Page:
Articles & stories Mongolia seeks more foreign investment
“My message is a simple one. Mongolia is back and open for business,” Saikhanbileg said in a speech at the AIC 2016 on April 7.
Opposition groups have protested against some major mining projects, causing delays that have now been resolved, Saikhanbileg said, asserting that the country would ensure protection for foreign investors and a transparent rule of law.
“As you know, in a vibrant democracy, it’s not always easy to get where you want to go directly,” Saikhanbileg said.
Mongolia is heavily dependent on mining, which accounts for 80 percent of its GDP. To reduce that dependence, the landlocked nation set between China and Russia has adopted a “rainbow” economic development plan, hoping to add more “colors” besides mining, Saikhanbileg said.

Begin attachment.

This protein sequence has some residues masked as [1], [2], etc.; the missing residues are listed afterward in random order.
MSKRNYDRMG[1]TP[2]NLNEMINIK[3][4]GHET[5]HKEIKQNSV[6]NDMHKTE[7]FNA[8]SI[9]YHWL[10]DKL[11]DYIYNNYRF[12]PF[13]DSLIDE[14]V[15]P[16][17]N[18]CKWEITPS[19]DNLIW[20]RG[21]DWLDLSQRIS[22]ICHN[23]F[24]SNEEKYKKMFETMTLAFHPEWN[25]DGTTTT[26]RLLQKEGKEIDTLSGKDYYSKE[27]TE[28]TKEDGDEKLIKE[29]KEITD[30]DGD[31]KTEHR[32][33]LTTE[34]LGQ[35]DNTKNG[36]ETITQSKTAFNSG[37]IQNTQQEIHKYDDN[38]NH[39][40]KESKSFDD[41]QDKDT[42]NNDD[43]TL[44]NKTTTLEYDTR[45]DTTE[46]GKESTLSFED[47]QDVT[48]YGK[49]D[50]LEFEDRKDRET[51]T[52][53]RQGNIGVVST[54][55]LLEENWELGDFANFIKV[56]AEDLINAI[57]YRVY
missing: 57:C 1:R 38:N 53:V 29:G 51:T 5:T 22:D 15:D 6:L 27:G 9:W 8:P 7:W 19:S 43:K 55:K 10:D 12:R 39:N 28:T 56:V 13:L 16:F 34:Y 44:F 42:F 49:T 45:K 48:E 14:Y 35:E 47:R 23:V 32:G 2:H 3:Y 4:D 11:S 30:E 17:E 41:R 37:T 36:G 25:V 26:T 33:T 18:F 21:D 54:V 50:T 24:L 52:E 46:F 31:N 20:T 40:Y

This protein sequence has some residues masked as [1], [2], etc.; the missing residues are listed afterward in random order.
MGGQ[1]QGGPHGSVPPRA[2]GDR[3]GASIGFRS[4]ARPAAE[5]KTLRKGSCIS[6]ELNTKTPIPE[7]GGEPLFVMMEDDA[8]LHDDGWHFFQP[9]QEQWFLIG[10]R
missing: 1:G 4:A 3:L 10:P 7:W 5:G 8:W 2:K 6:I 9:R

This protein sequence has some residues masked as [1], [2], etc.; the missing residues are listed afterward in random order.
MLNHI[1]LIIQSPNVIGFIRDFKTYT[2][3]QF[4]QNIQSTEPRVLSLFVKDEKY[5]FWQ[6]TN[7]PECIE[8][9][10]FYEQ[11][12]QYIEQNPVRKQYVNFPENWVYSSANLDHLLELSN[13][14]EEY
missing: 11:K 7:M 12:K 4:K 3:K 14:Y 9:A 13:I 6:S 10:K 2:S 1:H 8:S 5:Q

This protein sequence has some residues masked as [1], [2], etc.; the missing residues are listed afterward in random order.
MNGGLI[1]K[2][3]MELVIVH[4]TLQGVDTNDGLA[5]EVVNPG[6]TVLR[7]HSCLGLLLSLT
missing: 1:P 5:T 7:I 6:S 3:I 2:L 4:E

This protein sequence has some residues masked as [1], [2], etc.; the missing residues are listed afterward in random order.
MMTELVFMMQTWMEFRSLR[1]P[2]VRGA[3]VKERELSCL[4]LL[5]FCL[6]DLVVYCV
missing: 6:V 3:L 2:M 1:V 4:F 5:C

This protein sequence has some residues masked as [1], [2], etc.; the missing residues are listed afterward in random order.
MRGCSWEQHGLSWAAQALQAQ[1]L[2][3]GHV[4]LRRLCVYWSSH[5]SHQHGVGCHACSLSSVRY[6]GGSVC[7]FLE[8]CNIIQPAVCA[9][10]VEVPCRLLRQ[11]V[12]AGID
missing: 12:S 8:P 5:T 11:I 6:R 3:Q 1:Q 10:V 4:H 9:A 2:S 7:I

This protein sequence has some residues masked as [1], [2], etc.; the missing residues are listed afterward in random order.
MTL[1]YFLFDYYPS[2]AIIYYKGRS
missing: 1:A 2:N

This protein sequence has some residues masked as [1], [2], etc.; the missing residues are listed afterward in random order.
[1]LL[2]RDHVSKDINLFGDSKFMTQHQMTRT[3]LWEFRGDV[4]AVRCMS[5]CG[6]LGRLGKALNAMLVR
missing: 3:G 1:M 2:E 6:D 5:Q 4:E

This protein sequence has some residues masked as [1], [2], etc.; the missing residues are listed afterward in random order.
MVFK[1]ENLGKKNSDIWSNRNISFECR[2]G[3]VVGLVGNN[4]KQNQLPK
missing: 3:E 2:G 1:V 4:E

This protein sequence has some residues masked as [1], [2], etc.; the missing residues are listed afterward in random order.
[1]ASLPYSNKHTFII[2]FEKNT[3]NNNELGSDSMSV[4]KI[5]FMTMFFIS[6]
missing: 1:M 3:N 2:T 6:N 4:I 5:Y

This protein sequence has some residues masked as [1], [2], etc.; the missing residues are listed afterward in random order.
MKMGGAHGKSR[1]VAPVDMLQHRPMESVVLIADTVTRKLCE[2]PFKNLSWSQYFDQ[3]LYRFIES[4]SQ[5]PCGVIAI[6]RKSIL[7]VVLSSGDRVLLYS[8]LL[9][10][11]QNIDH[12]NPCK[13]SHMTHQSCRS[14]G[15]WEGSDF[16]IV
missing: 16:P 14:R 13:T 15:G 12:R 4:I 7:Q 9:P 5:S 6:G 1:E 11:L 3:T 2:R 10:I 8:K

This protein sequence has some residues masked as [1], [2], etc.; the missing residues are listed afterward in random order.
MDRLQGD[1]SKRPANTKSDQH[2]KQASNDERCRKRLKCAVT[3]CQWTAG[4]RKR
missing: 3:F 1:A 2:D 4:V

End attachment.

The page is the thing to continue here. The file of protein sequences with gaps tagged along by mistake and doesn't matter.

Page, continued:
Top candidates include agribusiness, tourism, IT, health care, construction and power generation.
The vast country has more livestock (56 million) than people (3 million), and with ample grassland, its cattle and lamb are able to roam free, making them extra tasty.
“We have the most democratic livestock in the world. They are free to choose where to go and what to eat,” Saikhanbileg said.
The country also offers abundant sunshine and room for solar and wind energy projects that could power nearby cities and manufacturing centers, Saikhanbileg said. “Mongolia could be an energy hub for the entire Asian market,” he added.
Mongolia’s transition to democracy and a market based economy, which began in 1990, is still ongoing. The country still has many state-owned industries that need to be divested, along with capital markets that are still evolving.
Saikhanbileg called the expansion of the Mongolian stock exchange one of his “highest priorities.”